Supply Disruptions Continue to Support Soy and Wheat
- The supply of soybeans to Argentine crushing plants is down by half and falling, the Rosario grains exchange.
- municipalities citing health concerns defied a government order that they allow cargo trucks to reach the plants.
- Mayors of dozens of towns near the Rosario grains export hub have blocked ground transport as Argentina locks down against the coronavirus.
- In the first week of March, 28,033 trucks hauling soy, corn and other agricultural commodities arrived at Rosario ports and meal factories. That number was down to 13,267 last week.
- FOB meal offers are higher by $5 – $10, as concerns over poor bean movement in Argentina adds a nearby premium.
- FBN’s Take On What It Means For The Farmer: This is leading to shortages at crush plants and causing run rates to remain under pressure. We believe uncertainty about when town/road blockades will be lifted and/or if selling will even pick up once harvest is further along as South American producers are expected to store beans due to higher export taxes and record high inflation will support soy prices, which is a positive for US producers.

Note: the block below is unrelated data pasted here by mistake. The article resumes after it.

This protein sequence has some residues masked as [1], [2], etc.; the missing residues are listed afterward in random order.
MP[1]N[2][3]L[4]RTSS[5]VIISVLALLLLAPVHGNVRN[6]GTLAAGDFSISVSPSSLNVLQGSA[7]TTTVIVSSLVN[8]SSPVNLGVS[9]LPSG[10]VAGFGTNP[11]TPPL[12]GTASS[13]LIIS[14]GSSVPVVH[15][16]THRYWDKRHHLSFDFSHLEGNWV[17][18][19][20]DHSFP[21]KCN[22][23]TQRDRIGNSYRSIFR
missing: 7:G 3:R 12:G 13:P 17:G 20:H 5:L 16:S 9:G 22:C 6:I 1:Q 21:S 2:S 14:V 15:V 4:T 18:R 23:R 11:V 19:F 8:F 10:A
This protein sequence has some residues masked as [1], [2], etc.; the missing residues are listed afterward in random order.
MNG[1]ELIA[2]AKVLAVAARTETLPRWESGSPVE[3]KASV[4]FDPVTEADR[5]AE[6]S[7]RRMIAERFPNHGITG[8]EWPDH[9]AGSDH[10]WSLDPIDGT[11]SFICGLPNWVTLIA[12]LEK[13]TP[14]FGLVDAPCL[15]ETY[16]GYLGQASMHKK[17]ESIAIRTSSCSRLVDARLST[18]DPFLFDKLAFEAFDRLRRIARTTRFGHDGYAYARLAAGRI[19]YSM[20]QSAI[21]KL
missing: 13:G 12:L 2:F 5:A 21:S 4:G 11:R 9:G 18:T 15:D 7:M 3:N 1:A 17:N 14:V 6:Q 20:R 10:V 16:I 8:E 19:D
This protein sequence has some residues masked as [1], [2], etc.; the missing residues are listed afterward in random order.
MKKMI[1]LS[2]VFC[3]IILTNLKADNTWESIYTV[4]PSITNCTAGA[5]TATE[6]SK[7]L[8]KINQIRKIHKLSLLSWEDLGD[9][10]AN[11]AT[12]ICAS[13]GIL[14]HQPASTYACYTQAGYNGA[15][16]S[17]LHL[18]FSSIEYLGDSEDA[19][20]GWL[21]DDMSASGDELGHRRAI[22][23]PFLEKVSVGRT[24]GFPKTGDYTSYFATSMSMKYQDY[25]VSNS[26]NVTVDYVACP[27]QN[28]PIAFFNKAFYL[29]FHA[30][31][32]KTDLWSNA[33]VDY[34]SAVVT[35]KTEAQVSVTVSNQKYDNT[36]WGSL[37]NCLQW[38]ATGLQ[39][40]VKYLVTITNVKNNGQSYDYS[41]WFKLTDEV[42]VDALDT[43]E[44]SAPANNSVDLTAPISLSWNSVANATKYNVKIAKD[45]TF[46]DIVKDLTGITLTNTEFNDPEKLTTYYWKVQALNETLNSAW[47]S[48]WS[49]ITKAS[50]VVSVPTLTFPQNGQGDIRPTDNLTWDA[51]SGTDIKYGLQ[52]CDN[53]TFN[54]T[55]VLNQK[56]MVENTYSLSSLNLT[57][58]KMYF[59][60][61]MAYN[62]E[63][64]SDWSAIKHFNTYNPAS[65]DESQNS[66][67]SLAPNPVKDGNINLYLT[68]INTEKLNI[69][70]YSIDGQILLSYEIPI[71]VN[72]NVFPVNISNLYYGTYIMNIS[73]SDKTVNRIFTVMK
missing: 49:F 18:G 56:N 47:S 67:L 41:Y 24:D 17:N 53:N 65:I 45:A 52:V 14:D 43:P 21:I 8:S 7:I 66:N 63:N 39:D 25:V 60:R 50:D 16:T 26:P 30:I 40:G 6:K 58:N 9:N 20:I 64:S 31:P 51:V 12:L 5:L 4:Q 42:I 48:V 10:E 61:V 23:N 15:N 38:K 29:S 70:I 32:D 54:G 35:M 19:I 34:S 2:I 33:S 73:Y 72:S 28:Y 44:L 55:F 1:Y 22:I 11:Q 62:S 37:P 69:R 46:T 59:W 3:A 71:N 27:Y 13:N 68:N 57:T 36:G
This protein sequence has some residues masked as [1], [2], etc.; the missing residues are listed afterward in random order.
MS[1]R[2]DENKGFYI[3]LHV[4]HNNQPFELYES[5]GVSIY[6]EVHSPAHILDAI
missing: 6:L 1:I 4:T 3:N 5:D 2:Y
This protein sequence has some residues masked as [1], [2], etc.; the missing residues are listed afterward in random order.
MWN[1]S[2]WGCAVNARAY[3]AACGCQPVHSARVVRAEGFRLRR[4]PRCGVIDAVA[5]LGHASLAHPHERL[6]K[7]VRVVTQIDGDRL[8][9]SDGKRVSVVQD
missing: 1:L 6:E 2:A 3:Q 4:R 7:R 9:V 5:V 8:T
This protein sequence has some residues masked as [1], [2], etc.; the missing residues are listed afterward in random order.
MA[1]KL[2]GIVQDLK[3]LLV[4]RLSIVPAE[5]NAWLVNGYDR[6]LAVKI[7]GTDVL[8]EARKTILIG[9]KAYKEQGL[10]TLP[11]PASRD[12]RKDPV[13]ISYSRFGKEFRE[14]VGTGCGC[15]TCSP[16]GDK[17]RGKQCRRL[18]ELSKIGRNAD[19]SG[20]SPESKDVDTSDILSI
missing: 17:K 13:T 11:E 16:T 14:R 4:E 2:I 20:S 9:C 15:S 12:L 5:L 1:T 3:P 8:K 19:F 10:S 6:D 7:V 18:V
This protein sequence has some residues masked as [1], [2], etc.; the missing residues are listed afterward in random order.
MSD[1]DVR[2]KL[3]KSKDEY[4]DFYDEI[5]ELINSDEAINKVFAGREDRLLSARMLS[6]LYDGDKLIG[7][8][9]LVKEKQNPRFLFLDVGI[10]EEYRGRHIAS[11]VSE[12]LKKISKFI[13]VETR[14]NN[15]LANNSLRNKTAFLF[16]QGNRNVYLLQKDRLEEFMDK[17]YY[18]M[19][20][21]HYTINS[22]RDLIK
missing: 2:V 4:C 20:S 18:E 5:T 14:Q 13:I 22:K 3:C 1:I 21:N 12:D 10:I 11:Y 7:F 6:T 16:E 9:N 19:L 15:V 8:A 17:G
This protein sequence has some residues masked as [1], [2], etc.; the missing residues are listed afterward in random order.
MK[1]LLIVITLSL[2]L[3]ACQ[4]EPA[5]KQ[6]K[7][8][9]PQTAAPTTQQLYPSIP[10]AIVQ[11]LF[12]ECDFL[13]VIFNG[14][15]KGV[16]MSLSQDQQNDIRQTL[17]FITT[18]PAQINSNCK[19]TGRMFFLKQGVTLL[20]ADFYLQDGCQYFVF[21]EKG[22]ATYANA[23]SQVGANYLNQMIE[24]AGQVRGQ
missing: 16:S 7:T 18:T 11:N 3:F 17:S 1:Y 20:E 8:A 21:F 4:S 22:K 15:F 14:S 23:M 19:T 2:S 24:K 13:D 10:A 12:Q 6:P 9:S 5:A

- Russia’s Agriculture Ministry has proposed to limit grain exports for three months.
- The proposal is to limit grain exports to 7 million tonnes (mmt) for April-June, and is a response to the Russian government’s request to consider whether exports of any food should be limited because of the coronavirus pandemic.
- This move could limit wheat exports to just 5 mmt in Apr-Jun (other grains ~2 mmt) and restrict Russia’s July-June exports to ~32 mmt vs the USDA forecast at 35 mmt
- It’s possible the 3 mmt difference could lead to increased interest in US HRW if there isn’t any change in demand patterns.
- With Russia’s history of limiting grain exports in tough times, such as when ruble weakness causes a jump in domestic prices or prospects for the new crop are disappointing, there are fears further steps might follow.
- In Ukraine, the economy ministry on Friday said it was monitoring wheat exports daily and would take measures if needed.
- FBN’s Take On What It Means For The Farmer: World markets are firm. Restrictions in the Black Sea along with tightness / logistical issues in the EU could shift additional export interest to the US, which should support HRW values. Support on setbacks in wheat as the trade dials up the potential for better export interest as the Black Sea worries about their food security is expected. We continue to believe this provides producers with an opportunity to lock in prices that haven’t been seen since January on a portion of their production.